Leon Bridges - Image © Carl Neumann
Day Two rolled around as the sun rose, yet again, into the clear sky. It was as if Mother Nature was apologising (and then some) for the ankle-deep sludge of 2015 that will most likely go down in history, because Saturday turned out to be not only the hottest of the three days, but the hottest day of the month.
It was PLTS's turn to start the day fresh at the Amphitheatre. Revellers could also head along to Ngaiire at the Mix Up Stage or Montaigne at the GW McLennan tent. For those wanting a slower start to the day, Tipi Forest's 'Playtime' offered a bit of time to “refresh, recharge and relax” from 11am until mid-afternoon.
King Gizzard and the Lizard Wizard (say that three times fast) presented an hour of psychedelic-rock-band mastery at 3pm, and Gang of Youths followed suit afterwards. Sticky Fingers attracted an impressive crowd, as they belted out songs like 'Just For You' and 'Our Town', while a pumped crowd sang along loudly. Something that seemed a little off was the volume of the music, and at multiple points during the band's set, the sea of people began chanting “turn it up”, to no avail.
Sticky Fingers - Image © Carl Neumann
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Over at the GW McLennan tent, Ball Park Music, James Vincent McMorrow and Matt Corby provided the goods for the night, each with their own unique stage presence and sound. Ball Park Music were a definite crowd pleaser, especially hyping up the crowd during 'It's Nice To Be Alive', a song that pretty much sums up Splendour as a whole: “Don't stress, that's dumb, I'm here and it's nice to be alive.” James Vincent McMorrow brought things down a notch, but completely blew the roof off the tent with his soaring, effortless vocals and mesmerising music.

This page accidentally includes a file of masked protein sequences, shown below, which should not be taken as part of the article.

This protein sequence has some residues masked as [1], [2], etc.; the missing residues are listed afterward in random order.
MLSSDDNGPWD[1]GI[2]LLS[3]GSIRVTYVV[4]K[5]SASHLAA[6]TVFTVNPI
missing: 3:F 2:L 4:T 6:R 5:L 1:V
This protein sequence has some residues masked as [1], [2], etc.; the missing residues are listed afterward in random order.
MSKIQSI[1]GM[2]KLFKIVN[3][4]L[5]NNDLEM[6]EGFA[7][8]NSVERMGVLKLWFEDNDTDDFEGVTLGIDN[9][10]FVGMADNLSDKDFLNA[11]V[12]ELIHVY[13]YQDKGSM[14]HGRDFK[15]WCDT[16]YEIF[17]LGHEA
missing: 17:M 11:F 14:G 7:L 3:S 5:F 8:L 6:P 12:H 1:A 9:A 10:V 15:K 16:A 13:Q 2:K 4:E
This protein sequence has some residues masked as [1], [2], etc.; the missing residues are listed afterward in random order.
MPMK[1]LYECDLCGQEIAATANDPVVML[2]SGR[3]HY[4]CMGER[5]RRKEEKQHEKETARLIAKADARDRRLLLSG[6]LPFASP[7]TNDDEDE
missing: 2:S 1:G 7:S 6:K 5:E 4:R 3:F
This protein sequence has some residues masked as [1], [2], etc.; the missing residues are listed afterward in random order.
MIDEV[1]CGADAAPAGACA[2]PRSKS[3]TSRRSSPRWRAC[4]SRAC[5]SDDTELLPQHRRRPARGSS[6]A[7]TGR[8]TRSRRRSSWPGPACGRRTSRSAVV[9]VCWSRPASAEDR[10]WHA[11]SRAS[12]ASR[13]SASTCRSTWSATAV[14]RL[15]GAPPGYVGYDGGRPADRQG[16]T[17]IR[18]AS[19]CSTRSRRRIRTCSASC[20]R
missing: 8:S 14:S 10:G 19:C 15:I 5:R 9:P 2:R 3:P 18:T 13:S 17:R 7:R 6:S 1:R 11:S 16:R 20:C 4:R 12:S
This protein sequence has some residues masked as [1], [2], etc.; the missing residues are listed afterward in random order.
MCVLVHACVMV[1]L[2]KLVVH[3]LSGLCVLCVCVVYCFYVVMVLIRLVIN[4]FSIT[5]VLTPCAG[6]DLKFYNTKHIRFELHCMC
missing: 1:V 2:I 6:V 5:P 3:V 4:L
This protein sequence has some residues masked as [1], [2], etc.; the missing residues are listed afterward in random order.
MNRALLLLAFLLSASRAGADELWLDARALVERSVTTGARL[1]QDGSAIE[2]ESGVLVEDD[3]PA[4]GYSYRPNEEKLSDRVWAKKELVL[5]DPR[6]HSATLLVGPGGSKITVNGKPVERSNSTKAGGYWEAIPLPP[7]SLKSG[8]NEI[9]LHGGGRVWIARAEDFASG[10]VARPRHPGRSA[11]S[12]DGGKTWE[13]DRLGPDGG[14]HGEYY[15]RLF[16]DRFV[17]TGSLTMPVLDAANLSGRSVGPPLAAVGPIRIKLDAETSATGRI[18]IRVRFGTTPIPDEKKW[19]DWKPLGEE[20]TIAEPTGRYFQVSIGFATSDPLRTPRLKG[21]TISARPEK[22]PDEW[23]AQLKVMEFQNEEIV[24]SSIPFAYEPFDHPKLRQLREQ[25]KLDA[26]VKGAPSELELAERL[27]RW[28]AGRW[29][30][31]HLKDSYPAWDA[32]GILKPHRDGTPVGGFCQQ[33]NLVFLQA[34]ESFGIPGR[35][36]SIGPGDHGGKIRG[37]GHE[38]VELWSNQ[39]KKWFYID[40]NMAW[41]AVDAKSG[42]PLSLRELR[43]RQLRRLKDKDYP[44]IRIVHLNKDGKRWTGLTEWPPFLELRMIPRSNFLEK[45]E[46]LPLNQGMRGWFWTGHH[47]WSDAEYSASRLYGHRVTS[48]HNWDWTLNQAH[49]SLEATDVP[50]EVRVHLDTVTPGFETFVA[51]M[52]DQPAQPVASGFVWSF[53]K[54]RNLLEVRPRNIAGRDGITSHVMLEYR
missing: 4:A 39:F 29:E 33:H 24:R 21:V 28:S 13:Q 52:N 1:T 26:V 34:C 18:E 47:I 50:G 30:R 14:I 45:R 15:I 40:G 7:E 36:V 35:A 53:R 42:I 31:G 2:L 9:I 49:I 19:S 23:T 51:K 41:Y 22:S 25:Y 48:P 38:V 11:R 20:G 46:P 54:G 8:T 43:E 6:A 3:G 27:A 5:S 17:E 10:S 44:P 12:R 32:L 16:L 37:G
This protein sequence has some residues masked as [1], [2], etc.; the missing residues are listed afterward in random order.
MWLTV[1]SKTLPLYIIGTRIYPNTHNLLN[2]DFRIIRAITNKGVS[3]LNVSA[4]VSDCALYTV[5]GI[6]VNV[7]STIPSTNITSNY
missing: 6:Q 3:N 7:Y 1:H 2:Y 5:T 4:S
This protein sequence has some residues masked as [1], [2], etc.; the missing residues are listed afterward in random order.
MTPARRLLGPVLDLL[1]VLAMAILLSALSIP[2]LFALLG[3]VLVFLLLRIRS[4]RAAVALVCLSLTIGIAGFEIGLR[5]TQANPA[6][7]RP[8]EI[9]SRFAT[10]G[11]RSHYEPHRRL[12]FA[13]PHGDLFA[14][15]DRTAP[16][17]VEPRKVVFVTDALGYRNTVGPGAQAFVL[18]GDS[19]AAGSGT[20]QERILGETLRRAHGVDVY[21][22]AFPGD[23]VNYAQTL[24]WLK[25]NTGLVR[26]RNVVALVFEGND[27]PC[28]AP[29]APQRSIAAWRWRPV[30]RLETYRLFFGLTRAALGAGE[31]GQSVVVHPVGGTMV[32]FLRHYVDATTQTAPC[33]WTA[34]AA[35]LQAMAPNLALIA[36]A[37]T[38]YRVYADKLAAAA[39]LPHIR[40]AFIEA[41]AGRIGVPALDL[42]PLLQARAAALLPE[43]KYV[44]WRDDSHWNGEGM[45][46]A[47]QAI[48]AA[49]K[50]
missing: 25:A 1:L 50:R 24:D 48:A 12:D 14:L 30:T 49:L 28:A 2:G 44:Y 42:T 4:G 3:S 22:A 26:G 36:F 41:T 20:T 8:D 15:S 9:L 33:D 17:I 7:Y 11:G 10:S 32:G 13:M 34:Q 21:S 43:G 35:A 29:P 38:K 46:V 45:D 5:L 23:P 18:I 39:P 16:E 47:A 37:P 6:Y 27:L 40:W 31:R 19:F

Soon after, Matt Corby began his set. It's safe to say this was one of the great moments of the Splendour weekend. Acoustically presented, raw and quite breathtaking, Matt's high notes caught everyone off guard every time, and though it wasn't as high energy and punch-packing as some of the acts up to this point, it didn't need to be.
Matt Corby - Image © Carl Neumann
Pure talent and ethereal vocals are just fine on their own, and this was true for Matt Corby as well. The high point of his time on stage was, of course, 'Brother'. The 2011 song with that famous “ooh, ooh, ooh” had everyone singing along. “I thought you'd all be over at The Cure,” he laughed at one point, looking out into the decently sized crowd packed in the tent.
Meanwhile over at The Cure, the iconic band closed Saturday night with a smashing two-and-a-half hour set, playing 30 of their well-knowns and cult hits to a huge gathering at the Amphitheatre. Opening with 'Plainsong' and closing with 'Boys Don't Cry', the group showed impressive energy from start to finish. As the night came to an end, the mob of people set off only to return for an even bigger day on Sunday, the finale of this year's Splendour In The Grass.
The Cure - Image © Carl Neumann
It came all too quickly, and Day Three seemed to be packed even tighter than the rest of the festival. Single day tickets were an option, and it would seem as though the majority of them were bought for Sunday. It was filled with the talents of Jess Kent, Tired Lion, Little May, Wafia, Marlon Williams, Urthboy, The Internet and more.